MRI was performed on 256 patients between January 2007 and December 2010. Patients with a suspicious Digital-rectal-Examination (DRE) and/or a Prostate-Specific-Antigen (PSA) level > 4 ng/ml were included in this study. This cut off value is recommended by the German Society of Urology [21] and common in the current literature [6] [22]. Exclusion criteria were general contraindications to MR imaging like heart pacemakers, allergy to contrast agents, severe claustrophobia, to biopsies and a known prostate cancer. Patient’s age, PSA level, diagnosed cancer, therapy, previous biopsies (MR or TRUS-guided biopsy) and patient’s medication were evaluated by a query. Further, the patients’ acceptance of the endorectal coil was analyzed.

2.2. Examination Technique

For MRI examinations the scanner types Trio, Avanto and Espree of the firm Siemens with a field strength of 3T were used. Additionally, we used an endorectal coil. All patients received biopsy after MRI. For MRI of the prostate T2 weighted images (T2w), diffusion weighted sequences (DWI), proton magnetic resonance spectroscopy (H-MRSI) and dynamic contrast enhanced sequences (DCE) were used. The results of the examinations were evaluated by a radiologist with 15 years of experience judging MRIs of the prostate.

2.3. Subgroups

Due to further developments of MRI protocols in our institution between 2007 and 2010, patients were examined with different protocols and separated into six groups accordingly (Table 1). The value of the different MRI protocols was identified by analyzing sensitivity, specificity, negative predictive value and positive predictive value.

2.4. Statistics

The patient population was tested for statistically significant differences in their characteristics to detect a distortion of the results by using the chi-square test. All statistical analyses were performed with dedicated software (BiAS 9.17, Epsilon, Frankfurt, Germany).

Table 1. MRI protocols with included sequences and patients.

2.5. IRB Approval

IRB approval was issued by the ethics commission of the Goethe University of Frankfurt on the 26th of February 2016.

3. Results

3.1. Patients

After disposing of the exclusion criteria 128 patients with a mean age of 72 (range 52 to 93) and a mean PSA value of 6.92 ng/ml (range 0.02 ng/ml to 34 ng/ml) were evaluated (Table 2). Prostate cancer was found in patients with a PSA value of 0 - 4 ng/ml in 45% (5/11), with a PSA of 4 - 10 ng/ml in 44% (25/57) and with a PSA > 10 ng/ml in 40% (8/20). PSA was not determined in 40 patients. Prostate cancer was diagnosed in 42.2% (54/128) of the patients. 57.4% (31/54) of the patients underwent prostatectomy. A previous biopsy of the prostate was performed in 75% (96/128) cases. A MRI-guided biopsy was accomplished in 31.3% (30/96) of the patients. Medications with potential distortion of the PSA value were taken in 5.5% (7/128) cases. For subjective acceptance of the MRI examination we asked our patients about their experiences with the endorectal coil during the examination. The survey of the patients showed that 68.8% (88/128) did not feel uncomfortable because of the endorectal coil. In total 4.7% (6/128) of the patients would not recommend a MRI examination because of subjective physical strain and 65.6% (84/128) of all patients subjectively saw a benefit in the examination in regard to an optimal diagnostic process.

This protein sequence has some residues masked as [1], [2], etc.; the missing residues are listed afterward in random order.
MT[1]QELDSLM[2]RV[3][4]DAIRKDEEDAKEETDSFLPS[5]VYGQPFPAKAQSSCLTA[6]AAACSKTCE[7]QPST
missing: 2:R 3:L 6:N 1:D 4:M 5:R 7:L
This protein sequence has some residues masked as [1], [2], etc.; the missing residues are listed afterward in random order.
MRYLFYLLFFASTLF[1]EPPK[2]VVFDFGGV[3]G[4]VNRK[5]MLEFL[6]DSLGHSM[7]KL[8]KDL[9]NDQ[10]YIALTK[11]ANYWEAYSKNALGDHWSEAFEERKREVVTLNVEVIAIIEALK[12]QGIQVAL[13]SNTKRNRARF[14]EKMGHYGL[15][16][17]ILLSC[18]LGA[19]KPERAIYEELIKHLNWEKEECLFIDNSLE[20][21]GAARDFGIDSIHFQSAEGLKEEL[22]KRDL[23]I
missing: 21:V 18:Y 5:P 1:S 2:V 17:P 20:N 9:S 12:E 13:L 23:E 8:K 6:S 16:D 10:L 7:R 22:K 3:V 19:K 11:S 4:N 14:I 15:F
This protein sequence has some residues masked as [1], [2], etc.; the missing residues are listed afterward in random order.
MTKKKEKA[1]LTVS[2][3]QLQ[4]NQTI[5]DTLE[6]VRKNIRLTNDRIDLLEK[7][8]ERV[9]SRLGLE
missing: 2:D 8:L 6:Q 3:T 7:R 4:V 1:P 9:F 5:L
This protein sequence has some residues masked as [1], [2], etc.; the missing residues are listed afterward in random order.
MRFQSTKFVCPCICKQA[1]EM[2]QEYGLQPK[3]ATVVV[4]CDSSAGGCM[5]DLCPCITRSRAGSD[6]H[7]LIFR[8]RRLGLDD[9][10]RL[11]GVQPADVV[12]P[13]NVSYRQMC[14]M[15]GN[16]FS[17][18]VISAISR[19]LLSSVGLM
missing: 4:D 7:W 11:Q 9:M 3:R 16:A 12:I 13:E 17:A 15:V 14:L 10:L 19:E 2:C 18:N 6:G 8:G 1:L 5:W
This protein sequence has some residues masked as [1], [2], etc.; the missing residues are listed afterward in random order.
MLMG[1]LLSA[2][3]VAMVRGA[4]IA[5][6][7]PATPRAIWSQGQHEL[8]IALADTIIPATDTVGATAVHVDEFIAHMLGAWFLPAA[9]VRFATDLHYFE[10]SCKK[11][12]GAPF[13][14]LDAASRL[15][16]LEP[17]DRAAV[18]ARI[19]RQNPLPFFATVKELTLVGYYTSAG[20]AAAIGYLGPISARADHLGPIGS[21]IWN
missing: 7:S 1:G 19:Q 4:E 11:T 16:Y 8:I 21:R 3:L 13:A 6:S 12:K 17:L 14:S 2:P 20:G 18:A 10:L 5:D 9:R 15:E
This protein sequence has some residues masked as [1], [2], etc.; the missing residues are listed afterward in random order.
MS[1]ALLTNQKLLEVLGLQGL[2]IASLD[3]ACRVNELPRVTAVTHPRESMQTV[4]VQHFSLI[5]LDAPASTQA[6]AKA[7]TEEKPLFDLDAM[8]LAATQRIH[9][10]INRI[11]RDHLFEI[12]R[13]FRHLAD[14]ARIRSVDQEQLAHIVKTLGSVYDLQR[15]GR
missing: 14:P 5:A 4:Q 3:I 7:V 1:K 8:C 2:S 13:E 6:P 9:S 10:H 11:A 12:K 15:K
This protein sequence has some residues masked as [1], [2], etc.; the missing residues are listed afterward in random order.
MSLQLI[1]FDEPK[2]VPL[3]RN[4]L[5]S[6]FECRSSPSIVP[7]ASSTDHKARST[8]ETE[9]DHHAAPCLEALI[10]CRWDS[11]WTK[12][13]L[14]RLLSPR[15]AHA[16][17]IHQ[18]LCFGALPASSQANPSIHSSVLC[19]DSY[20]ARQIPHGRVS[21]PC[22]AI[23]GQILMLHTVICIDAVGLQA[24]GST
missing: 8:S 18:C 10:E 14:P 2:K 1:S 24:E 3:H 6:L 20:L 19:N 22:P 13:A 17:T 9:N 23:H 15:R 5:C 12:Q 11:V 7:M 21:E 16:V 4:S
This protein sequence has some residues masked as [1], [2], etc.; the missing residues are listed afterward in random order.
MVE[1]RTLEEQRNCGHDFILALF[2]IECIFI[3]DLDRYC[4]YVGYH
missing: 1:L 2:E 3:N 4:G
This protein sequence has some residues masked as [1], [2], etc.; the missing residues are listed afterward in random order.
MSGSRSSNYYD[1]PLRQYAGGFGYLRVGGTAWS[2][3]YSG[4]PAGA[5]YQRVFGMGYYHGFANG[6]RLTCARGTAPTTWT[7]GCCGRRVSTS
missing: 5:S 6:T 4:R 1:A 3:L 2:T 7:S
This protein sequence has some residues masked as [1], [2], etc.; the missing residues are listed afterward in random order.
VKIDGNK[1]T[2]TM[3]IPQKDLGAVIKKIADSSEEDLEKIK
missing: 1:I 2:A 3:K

3.2. Examination

Carcinoma suspect lesions were shown in 68% (87/128) of all MRI examinations. The tumor stage according to the TNM system is shown in Figure 5. The results of the MRI protocols are shown in 3.3.

3.3. Subgroups

Statistical analyses of the particular MRI protocols are shown in Table 3. In every protocol, except group B and D, we reached a sensitivity of 100%. We also reached a negative predictive value of 100% in the groups A, C and F.

3.4. Statistics

In the statistical analysis, no significant link between the used MRI protocol and the patient’s age (p = 0.63) or their PSA value (p = 0.21) could be determined.

Table 2. Included patients and inclusion criteria.

Table 3. Results of MRI examinations (in brackets: 95% confidence interval).

Figure 5. Tumor stadium according to the TNM system.

Additionally, we could not prove a significant amount of either patients diagnosed with prostate cancer or not in the protocol group (p = 0.51). We could also find no relevant relation between the diagnosis of prostate cancer in the MRI findings and the protocol group (p = 0.30). No significant correlation between the stage of the tumor (according to TNM classification) and the performed MR-sequences could be verified (p = 0.80). A statistically significant number of prostate biopsies in one of the protocol groups could be ruled out (p = 0.36). There was no statistical correlation between a diagnosed prostate cancer and the physical strain caused by the endorectal coil (p = 0.22).

4. Discussion

4.1. Other Groups Results